Top 10 Dishes On A Food Tour Of Gujurat, India.

Ahmedebad India Manek Chowk Street Food

Food is an integral part of any travellers experience of India, and with such a variety of tastes and cuisines throughout the states your tastebuds are in for a carnival of flavour no matter where you are, but it is the cuisine of the northern state of Gujurat that is perhaps the most underrated, and most surprising. Check out this list of top Gujurati dishes that will blow your mind and turn your idea of Indian food on its head. 

It may surprise people to know that the term ‘Indian food’ is a bit of a misnomer, there is technically no such thing as each state in India has its own unique and distinct cuisine based on its own individual history and culture, and Gujurat is no exception.

Gujurat is a state in Western India and its cuisine has a umber of unique factors influenced by its culture and history. Gujurati cuisine is unique in its mixture of sweet and sour flavours and is predominantly vegetarian, influenced by its Jain culture. Meat is available, primarily in the form of chicken, fish and mutton, but is not the norm and is referred to as ‘non veg’, indicating the dominance of the vegetarian options.

My recent visit to the state allowed me to explore some of these distinctive dishes with the luxury of not knowing what most of them even were when I first arrived, and here are some of my favourite.

Gujurati Thali.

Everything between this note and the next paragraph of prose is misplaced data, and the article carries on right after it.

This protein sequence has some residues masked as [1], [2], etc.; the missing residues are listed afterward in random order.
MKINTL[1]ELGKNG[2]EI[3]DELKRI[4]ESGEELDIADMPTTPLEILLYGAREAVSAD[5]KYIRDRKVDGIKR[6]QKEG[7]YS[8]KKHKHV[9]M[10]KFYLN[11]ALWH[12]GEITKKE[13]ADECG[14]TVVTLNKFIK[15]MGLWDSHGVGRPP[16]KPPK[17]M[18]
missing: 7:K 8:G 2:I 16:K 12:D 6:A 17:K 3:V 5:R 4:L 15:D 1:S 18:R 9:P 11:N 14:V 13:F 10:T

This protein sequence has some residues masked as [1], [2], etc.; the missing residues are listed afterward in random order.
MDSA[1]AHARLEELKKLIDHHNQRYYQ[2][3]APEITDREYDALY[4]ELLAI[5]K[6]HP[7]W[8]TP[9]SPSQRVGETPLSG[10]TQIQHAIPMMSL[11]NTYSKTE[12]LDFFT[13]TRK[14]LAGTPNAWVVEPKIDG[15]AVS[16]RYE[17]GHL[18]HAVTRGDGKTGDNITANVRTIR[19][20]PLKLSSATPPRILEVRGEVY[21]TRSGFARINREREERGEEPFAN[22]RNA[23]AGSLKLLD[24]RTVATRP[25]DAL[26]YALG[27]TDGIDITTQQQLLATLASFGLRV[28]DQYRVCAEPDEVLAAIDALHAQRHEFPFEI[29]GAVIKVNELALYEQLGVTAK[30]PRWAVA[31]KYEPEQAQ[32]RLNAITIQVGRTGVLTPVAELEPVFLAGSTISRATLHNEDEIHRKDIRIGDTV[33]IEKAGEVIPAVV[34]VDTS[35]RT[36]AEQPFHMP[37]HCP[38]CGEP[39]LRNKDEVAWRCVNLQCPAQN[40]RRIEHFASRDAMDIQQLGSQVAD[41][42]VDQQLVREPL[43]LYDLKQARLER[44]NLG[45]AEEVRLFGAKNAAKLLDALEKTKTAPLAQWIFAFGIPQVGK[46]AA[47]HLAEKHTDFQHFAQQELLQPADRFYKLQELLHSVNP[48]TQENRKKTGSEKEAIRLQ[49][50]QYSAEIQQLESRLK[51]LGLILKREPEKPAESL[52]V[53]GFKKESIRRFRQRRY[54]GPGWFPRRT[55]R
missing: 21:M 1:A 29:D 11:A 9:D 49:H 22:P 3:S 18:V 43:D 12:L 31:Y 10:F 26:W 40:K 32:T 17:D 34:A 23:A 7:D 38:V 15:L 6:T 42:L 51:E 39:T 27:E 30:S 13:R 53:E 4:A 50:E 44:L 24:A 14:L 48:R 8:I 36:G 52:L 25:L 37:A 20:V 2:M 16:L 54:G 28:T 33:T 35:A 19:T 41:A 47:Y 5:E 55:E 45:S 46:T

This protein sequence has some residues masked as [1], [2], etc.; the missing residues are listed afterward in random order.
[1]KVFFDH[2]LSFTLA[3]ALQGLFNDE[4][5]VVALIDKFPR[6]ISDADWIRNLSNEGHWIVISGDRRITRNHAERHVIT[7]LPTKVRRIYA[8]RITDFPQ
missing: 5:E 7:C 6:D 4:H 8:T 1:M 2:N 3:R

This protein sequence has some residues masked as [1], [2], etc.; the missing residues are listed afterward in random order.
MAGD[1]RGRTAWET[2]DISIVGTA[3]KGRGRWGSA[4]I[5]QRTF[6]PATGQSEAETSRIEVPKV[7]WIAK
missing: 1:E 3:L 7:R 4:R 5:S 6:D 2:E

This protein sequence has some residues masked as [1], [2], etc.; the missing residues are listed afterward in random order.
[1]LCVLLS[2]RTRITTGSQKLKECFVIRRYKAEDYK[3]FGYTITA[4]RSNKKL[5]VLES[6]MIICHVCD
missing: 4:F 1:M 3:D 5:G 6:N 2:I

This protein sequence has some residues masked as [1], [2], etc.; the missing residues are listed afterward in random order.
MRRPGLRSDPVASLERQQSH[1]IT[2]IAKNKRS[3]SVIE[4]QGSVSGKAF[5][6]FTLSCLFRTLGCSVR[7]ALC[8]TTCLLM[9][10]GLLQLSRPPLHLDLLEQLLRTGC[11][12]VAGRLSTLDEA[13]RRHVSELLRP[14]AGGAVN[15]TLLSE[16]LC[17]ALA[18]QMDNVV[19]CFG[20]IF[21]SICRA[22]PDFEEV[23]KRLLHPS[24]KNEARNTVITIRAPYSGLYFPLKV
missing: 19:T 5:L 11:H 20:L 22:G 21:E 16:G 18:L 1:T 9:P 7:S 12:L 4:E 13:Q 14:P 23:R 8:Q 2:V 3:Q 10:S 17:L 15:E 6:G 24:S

Gujurat Thali at the House of MG Ahmedabad

A Thali literally translates into a full plate meal, a wholesome meal on a platter that is surrounded by a lot of different bowls and side dishes. A Thali is almost exclusively Gujurati but does appear in other states too, the difference is that a Gujurati Thali is predominantly vegetarian and consists of various dishes such as eggplant with fenugreek leaves, mixed vegetables, potato and vegetable curries and various chutneys, along with various roti or bread options.

Undhiyu.

Undhiyu is an iconic Gujurati winter food, especially during festivals. The sour, spicy dish is made from a mixture of brinjals, banana, yams, green beans, peas and potatoes and is slow cooked in an inverted clay pot, then served with rice or chappati.

Dhokla.

Gujurat India food Dhokla

Dhokla is made from fermented rice and chickpeas, flavoured with dashes of cumin or coconut dependent on taste and is steamed to produce a fluffy square snack that can be dipped in a chutney.

Lilva Kachori.

Kachori is a fried snack filled with various fillings. In Gujurat, Lilva Kachori is filled with toovar and green beans and is served with a variety of chutney.

Muthia.

Muthia is a famous Gujurati snack that can be eaten at any meal and is made from chickpea flour, gourd, methi or spinach and various spices, making it great for celiacs or those with gluten intolerances too.

Khadi.

Gujurat India food Khadi

Khadi is technically a side dish that is made from gram flour and buttermilk or yoghurt, and is prevalent in most Gujurati meals. It has a sweet, cool, tangy flavour but sometimes can be spiced up with chillies or ginger, and is perfect in a Thali or on its own alongside some rice, chappatis or naans.